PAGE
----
> be immune to being saved, as the unsaved-changes marker ignores multiple
> save commands - it's the mechanical vibration from typing the save
> command that jiggles the mouse and thus causes a new unsaved change so
> quickly that it seems that the save command was ignored.  (The solution
> here is probably simply telling people that this can happen and not to
> worry.)
>
>
> Regards,
>
> Joe Gwinn
>
>
>> Sincerely,
>>
>> John Fultz
>> jfultz at wolfram.com
>> User Interface Group
>> Wolfram Research, Inc.
>>
>>
>> On Sat, 27 Nov 2010 03:36:43 -0500 (EST), Joseph Gwinn wrote:
>>> I've noticed an apparently harmless but mystifying oddity.
>>>
>>> I have some Graphics3D plots that contain an object that is being
>>> moved
>>> and rotated by a 3D mouse (a SpaceNavigator).  If the view as
>>> initially
>>> determined by Graphics3D does not change, one can move the object
>>> around
>>> forever with no blue.
>>>
>>> If the view is changed (either by direct mouse click-and-drag action
>>> to
>>> rotate the bounding box, or automatically as Graphics3D computes a
>>> better view), the entire plot window will become see-through pastel
>>> blue, the same shade as is used to mark the bracket of a selected
>>> cell.
>>>
>>> If one selects the cell manually before using the 3D mouse to spin the
>>> object, the plot does not go blue.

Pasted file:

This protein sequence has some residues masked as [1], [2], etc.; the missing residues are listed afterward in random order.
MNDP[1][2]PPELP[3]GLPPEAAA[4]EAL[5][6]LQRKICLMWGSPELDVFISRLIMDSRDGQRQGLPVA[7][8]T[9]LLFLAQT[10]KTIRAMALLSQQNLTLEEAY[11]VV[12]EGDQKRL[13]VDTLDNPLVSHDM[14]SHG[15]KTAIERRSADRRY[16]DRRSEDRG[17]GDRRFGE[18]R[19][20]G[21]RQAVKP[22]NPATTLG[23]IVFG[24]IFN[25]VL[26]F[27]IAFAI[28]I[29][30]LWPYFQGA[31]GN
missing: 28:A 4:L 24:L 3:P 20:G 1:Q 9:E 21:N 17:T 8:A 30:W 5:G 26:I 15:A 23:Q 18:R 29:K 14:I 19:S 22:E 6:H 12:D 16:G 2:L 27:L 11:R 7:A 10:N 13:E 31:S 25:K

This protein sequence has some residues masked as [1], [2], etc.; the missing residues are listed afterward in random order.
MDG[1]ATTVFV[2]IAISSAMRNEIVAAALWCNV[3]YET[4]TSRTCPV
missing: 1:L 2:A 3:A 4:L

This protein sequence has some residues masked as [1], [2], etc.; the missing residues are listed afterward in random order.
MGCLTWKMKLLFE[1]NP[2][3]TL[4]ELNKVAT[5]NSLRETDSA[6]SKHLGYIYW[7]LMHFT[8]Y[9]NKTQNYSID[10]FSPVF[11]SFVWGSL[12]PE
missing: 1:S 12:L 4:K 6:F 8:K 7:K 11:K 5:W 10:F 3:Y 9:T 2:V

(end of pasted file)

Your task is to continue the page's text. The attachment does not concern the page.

>>>
>>> In all cases, this is within a DynamicModule and ControllerState is
>>> being used to obtain the datastream from the 3D mouse.  There are no
>>> messages or errors reported when the plot goes blue.
>>>
>>> Does anyone know what's going on?  Somehow, the plot is being
>>> selected.
>>> One assumes that once the cause is understood, it will be obvious how
>>> to
>>> prevent this annoyance.
>>>
>>> Thanks,
>>>
>>> Joe Gwinn
>>>
>>>
>>> For the record, here is the code of one miscreant:
>>>
>>> DynamicModule[{qd=Q[1,0,0,0],qxr,qyr,qzr,xr,yr,zr,xd,yd,zd,xp=0,yp=0,zp=0
>>> },
>>>
>>> Dynamic[{xp,yp,zp}+=3{-1,1,1}*
>>> ControllerState["SpaceNavigator",{"X","Z","
>>> Y"}]^3;
>>> {xr,yr,zr}=-5ControllerState["SpaceNavigator",{"X Rotation","Z
>>> Rotation","Y Rotation"}]^3;
>>> qxr=Q[Cos[xr/2],Sin[xr/2],0,0];  (* Generate the X-axis rotation
>>> quaternion *)
>>> qyr=Q[Cos[yr/2],0,Sin[yr/2],0];  (* Generate the Y-axis rotation
>>> quaternion *)
>>> qzr=Q[Cos[zr/2],0,0,Sin[zr/2]];  (* Generate the Z-axis rotation
>>> quaternion *)
>>> qd=qzr**qyr**qxr**qd;  (* Apply the composite rotation to the current
>>> direction *)
>>> {xd,yd,zd}=SWproduct[{0,0,1},qd];  (* Sandwich product computes the
>>> direction vector *)
>>> Graphics3D[{Sphere[{xp,yp,zp},0.3],Arrow[Tube[{{xp,yp,zp},{xp,yp,zp}+7{xd
>>> ,yd,zd}},0.1]],Text["Log10 Abs Q Norm error=
>>> "<>ToString[Log[10,Abs[Norm[qd]-1]]]/2,{0,0,-11.5}]
>>> ,Text[ToString[qd],{0,0,-10}] ,Text["DirVec=
>>> "<>ToString[{xd,yd,zd}],{0,0,-13}],Text["Loc=
>>> "<>ToString[{xp,yp,zp}],{0,0,-14.5}]}
>>> ,PlotRange->{{-10,+10},{-10,+10},{-10,+10}},PlotLabel->"Translation
>>> plus
>>> Quaternion
>>> rotation",ViewPoint->Front,ViewVertical->{0,0,1},ViewCenter-
>>> >{0,0,0},View
>>> Vector->{{0,25,0},{0,-1,0}},ControllerLinking->False]]]
>>>
>>> End code.  SWproduct[] uses a quaternion to rotate an ordinary vector.